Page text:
Edelman has walked away from a potentially lucrative, but also extremely controversial, contract with the Geo Group, which runs for-profit prisons and has contracts to operate immigration detention centers, according to media reports. Agency CEO Richard Edelman said via email that his firm worked on the business for five days and never had a contract.
The firm’s decision to not take up the assignment comes as Ogilvy continues to receive backlash for its work on behalf of Customs and Border Protection.
Why Edelman called it quits
Some Edelman employees were "disturbed" that the agency was hired to work on behalf of Geo, and some even requested not to be assigned to the business, according to The New York Times.
The firm also feared that "potential blowback [could] endanger relationships with other clients if the work became public, according to AdWeek.
Work was set to begin in July, but Edelman reportedly ended the work after 10 days of deliberation.
What is Geo?
The company is the largest operator of private prisons in the U.S. It also runs detention centers and mental health facilities. Geo is also a contractor for Immigration and Customs Enforcement and has been under the microscope amid the U.S.-Mexico border crisis and questions about child separation and unsanitary and unsafe conditions at its facilities.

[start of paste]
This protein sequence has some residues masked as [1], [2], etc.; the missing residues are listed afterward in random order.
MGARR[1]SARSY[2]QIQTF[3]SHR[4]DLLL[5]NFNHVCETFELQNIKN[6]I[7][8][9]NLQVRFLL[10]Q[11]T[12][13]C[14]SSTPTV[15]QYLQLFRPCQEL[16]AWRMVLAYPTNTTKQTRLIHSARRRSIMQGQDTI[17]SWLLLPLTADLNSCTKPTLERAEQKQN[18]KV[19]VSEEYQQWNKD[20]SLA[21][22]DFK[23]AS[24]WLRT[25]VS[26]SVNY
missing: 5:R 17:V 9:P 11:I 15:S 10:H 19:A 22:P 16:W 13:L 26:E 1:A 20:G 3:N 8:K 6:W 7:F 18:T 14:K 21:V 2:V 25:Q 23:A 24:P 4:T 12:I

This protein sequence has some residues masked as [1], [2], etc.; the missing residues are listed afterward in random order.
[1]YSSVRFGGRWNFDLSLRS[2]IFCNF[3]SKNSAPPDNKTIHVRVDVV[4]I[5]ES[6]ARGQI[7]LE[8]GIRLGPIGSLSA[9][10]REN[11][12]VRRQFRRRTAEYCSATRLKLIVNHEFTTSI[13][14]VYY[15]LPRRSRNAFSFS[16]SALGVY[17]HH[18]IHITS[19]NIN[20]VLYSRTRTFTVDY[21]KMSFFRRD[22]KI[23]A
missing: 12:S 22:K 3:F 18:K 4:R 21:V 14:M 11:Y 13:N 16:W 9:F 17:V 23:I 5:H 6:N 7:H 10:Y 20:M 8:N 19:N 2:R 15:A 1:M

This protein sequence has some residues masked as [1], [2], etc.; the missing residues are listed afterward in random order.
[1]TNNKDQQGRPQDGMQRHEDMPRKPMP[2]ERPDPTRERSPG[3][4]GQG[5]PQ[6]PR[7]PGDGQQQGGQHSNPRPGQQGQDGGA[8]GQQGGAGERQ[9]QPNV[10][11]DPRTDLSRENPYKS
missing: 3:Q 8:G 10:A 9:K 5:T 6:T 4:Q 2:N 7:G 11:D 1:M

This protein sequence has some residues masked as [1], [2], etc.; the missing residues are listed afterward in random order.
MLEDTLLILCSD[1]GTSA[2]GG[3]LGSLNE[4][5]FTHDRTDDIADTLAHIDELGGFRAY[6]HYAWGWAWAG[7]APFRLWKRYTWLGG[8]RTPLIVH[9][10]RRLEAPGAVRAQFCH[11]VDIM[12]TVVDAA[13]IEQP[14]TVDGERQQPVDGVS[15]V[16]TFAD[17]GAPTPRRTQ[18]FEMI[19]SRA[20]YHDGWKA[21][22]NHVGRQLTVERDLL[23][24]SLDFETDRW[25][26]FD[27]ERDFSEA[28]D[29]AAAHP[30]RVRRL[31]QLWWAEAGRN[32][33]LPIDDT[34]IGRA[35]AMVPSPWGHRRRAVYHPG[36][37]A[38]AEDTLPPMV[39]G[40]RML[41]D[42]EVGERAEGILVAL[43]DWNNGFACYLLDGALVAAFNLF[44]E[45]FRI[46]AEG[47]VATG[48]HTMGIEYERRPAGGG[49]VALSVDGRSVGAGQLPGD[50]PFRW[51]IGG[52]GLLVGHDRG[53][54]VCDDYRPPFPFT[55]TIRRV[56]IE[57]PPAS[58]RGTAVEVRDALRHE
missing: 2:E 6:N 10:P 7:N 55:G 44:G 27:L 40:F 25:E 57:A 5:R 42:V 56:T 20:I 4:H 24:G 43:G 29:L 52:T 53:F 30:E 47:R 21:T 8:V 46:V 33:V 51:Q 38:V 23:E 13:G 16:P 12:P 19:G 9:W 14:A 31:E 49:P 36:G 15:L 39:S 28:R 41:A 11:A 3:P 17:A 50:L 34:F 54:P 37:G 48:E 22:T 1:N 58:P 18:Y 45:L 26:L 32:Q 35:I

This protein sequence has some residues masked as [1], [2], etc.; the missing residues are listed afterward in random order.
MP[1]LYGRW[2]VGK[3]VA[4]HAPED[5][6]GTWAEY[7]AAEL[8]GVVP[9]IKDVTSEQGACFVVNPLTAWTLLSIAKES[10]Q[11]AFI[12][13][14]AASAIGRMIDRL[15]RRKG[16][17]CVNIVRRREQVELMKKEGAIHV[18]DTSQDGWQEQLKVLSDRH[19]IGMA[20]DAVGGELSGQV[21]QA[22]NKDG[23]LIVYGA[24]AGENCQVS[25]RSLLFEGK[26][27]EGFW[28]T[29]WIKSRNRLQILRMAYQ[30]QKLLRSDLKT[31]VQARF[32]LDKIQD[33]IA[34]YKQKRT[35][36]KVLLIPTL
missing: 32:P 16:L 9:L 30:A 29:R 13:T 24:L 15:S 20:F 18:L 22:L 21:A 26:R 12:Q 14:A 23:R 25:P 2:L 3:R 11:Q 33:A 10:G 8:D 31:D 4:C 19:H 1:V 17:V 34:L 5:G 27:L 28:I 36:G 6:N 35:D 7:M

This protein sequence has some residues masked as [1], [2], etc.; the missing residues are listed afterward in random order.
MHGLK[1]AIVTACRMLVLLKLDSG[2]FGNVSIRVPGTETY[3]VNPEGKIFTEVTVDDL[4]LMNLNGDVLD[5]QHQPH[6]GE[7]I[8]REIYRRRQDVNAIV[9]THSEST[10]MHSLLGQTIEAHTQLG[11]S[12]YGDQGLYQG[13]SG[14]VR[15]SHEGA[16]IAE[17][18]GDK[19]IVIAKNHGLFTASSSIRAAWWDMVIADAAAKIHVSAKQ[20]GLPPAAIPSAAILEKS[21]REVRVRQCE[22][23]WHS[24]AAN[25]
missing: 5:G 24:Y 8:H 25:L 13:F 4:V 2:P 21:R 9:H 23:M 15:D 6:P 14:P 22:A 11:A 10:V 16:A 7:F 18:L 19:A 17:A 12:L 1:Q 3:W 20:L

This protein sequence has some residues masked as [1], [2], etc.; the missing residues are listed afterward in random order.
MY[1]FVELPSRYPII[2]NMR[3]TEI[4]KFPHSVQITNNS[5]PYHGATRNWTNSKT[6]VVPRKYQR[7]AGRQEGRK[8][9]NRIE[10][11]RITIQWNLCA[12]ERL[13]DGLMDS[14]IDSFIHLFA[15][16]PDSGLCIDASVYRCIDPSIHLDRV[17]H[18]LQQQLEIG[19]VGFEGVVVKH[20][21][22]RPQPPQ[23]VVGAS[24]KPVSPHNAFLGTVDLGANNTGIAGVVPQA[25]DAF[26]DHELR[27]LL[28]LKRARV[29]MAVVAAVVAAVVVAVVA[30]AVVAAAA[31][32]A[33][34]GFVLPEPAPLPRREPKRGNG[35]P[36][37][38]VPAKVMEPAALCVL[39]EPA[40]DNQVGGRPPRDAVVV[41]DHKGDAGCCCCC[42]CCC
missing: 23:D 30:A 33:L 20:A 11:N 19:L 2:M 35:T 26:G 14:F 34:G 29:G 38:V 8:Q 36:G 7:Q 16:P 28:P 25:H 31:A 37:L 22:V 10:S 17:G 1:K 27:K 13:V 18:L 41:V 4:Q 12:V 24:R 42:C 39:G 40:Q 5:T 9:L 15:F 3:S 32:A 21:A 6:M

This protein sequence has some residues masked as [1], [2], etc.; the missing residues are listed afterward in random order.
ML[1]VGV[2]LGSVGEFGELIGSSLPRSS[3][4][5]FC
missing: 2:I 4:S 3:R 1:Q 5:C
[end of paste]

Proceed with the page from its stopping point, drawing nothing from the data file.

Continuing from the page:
What Edelman is saying
An Edelman spokesperson sent PRWeek this statement: "Edelman takes on complex and diverse clients. We ultimately decided not to proceed with this work."
The agency has taken high-profile stands on social issues. It has refused to work with tobacco companies and ended ties with coal companies and climate-change deniers. Its client roster used to include the American Petroleum Institute and the American Legislative Exchange Council.
The players involved
Lisa Ross, president of the Washington, DC, office at Edelman, was the person who "helped set up the presentation" to Geo, according to the Times. Lindsay Walters, the former deputy press secretary in the Trump White House who joined Edelman this year, gave the pitch.
The bigger picture
Other agencies have gotten in hot water with their own employees over work related to the U.S.-Mexico border crisis.
Ogilvy staffers confronted agency leaders over its work for U.S. Customs and Border Protection this month. BuzzFeed obtained audio of a town hall meeting with CEO John Seifert, who defended the agency’s work and said it would not sever its relationship with CBP, for which it works on recruitment efforts.